When My Nan Died: Religion, Closets and Love (repost)

I wrote this two years ago, on the third anniversary of my Nan’s death.  I want to share it with you all, because much as I would like to say I feel healed, I can’t. It’s been five years. I don’t think I can ever forgive that church for forcing so many things to be unsaid.

You see, when I think of my gran, I imagine sharing all the things I do with her and I know how proud she would be. I can imagine exactly how everyone in her town would know hopelessly-exaggerated versions of every achievement I’d made, and I can feel that secretly-delighted mortification of hearing them back after a few rounds through the grapevine. I know that she’d have been up at the Galas talking David Norris’s ears off whether he liked it or not, and that every newspaper article about derby or demonstrations where you could kind-of see the side of my face would be saved and shared with half the town. I know that, and despite the everpresent ache of missing, that knowledge buoys me up and leaves me feeling so loved. Even though she’s gone for so many years.

I think about my nan, though? I miss her so much. I think about how much I love her. How close I always felt to her. How I idolised her when I was a kid, and how I grew up and.. well, that never really changed. I never thought of her with anything other than love. But right in the middle of that love? Is the knowledge that even if she was still alive, I’d have to keep so much from her. I can’t imagine how she’d feel about the things that I do. I’d still keep so many of them from her.

Because I was afraid. I was afraid that words would leave my mouth meaning “here is how my heart is wired and where I find joy” and reach her ears as “I am broken and my heart is bent towards evil”.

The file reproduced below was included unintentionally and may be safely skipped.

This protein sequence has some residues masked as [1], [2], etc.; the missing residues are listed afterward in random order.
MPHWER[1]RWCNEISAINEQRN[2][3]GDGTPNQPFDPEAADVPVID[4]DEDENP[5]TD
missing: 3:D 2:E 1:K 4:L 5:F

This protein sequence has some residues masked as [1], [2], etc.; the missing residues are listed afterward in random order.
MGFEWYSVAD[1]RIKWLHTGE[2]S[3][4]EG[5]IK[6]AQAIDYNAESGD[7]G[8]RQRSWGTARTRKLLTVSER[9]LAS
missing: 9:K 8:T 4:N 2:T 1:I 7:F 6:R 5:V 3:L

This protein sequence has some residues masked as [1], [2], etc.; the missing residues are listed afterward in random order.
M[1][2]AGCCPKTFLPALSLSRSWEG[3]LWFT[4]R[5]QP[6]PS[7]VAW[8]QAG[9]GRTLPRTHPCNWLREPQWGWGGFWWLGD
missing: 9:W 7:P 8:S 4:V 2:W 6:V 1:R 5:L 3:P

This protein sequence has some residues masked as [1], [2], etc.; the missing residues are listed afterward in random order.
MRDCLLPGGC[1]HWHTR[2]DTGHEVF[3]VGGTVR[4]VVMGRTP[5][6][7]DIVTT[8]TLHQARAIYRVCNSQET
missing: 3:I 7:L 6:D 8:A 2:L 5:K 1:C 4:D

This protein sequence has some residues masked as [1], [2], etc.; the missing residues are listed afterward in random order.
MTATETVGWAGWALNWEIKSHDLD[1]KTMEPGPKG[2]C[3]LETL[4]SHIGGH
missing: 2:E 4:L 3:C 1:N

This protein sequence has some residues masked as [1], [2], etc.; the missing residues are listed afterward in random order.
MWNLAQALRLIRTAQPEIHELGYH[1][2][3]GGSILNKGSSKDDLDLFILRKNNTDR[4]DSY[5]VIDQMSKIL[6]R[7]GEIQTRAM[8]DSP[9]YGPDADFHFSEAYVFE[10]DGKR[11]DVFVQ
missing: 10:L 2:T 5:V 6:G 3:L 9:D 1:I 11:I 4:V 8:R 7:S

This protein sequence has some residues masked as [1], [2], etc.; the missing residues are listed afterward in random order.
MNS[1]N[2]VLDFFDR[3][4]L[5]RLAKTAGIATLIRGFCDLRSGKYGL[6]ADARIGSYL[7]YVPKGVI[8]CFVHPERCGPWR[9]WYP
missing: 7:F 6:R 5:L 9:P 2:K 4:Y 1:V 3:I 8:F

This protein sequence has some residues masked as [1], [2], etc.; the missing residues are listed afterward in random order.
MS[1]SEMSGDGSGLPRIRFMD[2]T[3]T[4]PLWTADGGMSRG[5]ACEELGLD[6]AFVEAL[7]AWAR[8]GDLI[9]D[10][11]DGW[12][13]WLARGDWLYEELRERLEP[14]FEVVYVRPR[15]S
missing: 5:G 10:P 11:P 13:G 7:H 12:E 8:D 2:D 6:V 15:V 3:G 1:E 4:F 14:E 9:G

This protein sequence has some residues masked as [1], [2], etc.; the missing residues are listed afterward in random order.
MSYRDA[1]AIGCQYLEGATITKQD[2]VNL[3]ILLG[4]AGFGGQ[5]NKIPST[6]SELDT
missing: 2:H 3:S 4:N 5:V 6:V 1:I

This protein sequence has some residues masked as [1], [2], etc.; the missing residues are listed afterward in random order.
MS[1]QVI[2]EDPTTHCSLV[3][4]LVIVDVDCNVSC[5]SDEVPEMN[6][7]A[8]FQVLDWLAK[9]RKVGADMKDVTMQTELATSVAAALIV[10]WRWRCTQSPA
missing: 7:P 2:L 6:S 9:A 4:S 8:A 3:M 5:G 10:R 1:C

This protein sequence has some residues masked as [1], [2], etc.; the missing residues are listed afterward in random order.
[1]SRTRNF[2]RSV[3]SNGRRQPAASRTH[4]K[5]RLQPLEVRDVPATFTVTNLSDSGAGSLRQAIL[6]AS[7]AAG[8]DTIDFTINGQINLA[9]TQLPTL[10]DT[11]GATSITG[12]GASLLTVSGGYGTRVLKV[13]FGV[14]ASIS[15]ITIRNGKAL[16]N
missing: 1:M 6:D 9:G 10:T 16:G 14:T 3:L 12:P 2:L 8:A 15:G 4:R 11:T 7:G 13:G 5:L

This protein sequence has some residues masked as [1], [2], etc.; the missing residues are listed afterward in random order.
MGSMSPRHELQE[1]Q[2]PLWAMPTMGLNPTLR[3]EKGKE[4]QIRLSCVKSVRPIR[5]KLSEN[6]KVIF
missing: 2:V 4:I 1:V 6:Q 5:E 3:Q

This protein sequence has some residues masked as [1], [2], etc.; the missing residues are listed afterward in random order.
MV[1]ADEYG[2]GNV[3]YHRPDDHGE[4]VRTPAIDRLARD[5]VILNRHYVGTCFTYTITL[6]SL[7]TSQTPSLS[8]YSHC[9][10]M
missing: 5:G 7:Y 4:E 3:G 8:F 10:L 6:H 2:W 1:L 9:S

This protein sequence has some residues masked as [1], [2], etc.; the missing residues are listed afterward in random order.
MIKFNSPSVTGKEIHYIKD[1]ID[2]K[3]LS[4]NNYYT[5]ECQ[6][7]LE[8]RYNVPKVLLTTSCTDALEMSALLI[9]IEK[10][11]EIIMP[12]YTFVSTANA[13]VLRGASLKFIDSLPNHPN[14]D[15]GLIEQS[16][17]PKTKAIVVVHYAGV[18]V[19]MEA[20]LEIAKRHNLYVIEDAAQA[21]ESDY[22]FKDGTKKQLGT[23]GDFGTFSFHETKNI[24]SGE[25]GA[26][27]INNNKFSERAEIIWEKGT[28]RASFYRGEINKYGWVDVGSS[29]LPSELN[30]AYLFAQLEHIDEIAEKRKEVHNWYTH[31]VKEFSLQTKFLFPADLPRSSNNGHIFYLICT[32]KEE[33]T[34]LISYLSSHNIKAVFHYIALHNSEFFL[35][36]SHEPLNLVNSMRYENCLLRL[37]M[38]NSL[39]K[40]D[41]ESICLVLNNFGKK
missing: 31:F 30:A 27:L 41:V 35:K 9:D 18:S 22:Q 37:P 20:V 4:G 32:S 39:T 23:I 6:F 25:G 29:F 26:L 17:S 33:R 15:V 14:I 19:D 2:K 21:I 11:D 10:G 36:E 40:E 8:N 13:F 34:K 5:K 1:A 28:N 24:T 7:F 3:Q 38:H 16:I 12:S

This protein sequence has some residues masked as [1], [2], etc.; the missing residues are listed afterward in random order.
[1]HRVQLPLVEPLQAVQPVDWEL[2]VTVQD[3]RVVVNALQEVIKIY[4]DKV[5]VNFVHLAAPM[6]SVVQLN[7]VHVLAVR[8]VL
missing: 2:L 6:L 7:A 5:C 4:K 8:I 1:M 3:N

There’s more. Here’s the rest.

When My Nan Died: Religion, Closets and Love (repost)

What hope is there for them? Teaching homophobia to kids: apparently “important” in Belfast.

What. The. Hell. So, a school in Belfast- one that claims to be a “cross-community grammar school” without a shred of irony- is now after getting into trouble for actively teaching queer kids to equate themselves with criminals and drunkards and that they are, in fact, going to hell.

The three questions appeared in a Religious Studies worksheet.

The school said they have an ethos of inclusivity and the worksheet was part of a wider discussion on sexuality on both sides of the debate including extreme opinions.

The questions were in relation to 1 Corinthians 6: 9-11 and were set by teaching staff.

They included:

  • What do these verses tell us about homosexuals?

  • Who else is included with homosexuals?

  • What hope is there for all these people?

What. Hope. Is. There. For. All. These. People. Like the hopeless depravity here is who we are and who we love, and not the inhumanity of telling some of our most vulnerable children that they are intrinsically wrong.

Fortunately, a parent complained and the worksheet has been withdrawn- too late, of course, since it’s already been given to the kids. But here’s what the Evangelical Alliance’s Peter Lynas had to say:

Continue reading “What hope is there for them? Teaching homophobia to kids: apparently “important” in Belfast.”

What hope is there for them? Teaching homophobia to kids: apparently “important” in Belfast.